In terms of horticulture, the wych elm is relatively low maintenance, requiring little pruning or shaping. Its hardiness and resilience make it an excellent choice for parks, streetscapes, and other public spaces, where it can provide shade and aesthetic beauty for generations to come.

In conclusion, the wych elm is a magnificent tree that has a strong cultural significance and a rich history. Its resilience, beauty, and versatility make it a popular choice for landscaping and urban forestry projects, and its importance as a food source for wildlife adds to its ecological value. Whether you are a horticulturist, forester, or simply someone who loves nature, the wych elm is a tree worth discovering and appreciating.

Wych Elm: A Tree with a Unique Character

Wych elm is a tree that stands out from the crowd. Not only is it aesthetically beautiful, but it also has a unique character that makes it a beloved part of the landscape.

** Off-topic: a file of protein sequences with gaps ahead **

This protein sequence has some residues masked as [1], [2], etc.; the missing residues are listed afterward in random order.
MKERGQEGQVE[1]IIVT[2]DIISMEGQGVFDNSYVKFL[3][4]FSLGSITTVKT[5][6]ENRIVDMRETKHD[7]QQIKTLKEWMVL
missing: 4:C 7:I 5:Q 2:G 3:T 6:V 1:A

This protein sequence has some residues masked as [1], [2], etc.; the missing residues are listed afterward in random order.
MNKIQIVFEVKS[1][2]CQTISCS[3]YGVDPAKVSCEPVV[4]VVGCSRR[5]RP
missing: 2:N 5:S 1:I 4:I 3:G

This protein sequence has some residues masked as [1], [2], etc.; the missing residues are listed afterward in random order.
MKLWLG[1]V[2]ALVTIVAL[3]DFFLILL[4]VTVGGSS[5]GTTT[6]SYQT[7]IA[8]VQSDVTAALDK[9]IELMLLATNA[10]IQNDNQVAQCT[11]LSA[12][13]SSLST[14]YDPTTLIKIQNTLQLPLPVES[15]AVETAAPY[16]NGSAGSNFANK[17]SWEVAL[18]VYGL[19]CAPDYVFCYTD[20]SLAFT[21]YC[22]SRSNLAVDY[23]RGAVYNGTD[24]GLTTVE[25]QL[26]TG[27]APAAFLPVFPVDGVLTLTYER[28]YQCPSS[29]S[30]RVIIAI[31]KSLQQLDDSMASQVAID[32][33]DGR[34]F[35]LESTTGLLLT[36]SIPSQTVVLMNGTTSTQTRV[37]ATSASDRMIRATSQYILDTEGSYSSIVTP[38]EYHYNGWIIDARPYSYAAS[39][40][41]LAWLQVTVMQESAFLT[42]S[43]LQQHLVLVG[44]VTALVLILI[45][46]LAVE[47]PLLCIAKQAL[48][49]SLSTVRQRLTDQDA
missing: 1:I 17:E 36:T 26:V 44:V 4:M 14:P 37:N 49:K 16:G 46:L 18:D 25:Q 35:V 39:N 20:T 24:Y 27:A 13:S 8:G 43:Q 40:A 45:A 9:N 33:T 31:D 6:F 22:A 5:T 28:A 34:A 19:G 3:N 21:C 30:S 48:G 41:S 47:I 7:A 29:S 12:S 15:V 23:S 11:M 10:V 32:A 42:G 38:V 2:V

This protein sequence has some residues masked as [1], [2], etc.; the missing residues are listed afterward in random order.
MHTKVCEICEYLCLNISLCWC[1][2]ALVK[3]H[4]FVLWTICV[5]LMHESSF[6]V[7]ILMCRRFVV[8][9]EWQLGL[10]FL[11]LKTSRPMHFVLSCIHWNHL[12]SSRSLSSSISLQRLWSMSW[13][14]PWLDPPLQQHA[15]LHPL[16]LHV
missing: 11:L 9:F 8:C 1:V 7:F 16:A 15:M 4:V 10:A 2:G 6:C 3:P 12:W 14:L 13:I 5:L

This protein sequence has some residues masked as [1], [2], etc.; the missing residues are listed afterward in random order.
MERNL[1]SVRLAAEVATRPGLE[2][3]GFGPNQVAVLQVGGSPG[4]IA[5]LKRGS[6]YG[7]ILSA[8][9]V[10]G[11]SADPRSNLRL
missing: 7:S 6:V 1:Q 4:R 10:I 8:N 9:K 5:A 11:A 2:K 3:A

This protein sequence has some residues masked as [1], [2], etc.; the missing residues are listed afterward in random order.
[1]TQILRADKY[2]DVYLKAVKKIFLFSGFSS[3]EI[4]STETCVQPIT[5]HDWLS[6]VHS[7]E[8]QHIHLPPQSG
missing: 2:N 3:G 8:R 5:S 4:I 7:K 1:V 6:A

One of the things that makes wych elm so special is its unusual branching pattern. The tree's branches tend to grow outwards and upwards, creating a rounded, spreading crown that provides ample shade. This branching pattern is not found in other species of elm, making the wych elm a truly unique tree.

Another characteristic of the wych elm is its ability to withstand harsh conditions. Unlike other trees that may struggle to survive in areas with heavy winds or exposure to pollutants, the wych elm is able to adapt and thrive. This resilience makes it a popular choice for planting in urban areas, where it can provide an attractive and functional addition to the streetscape.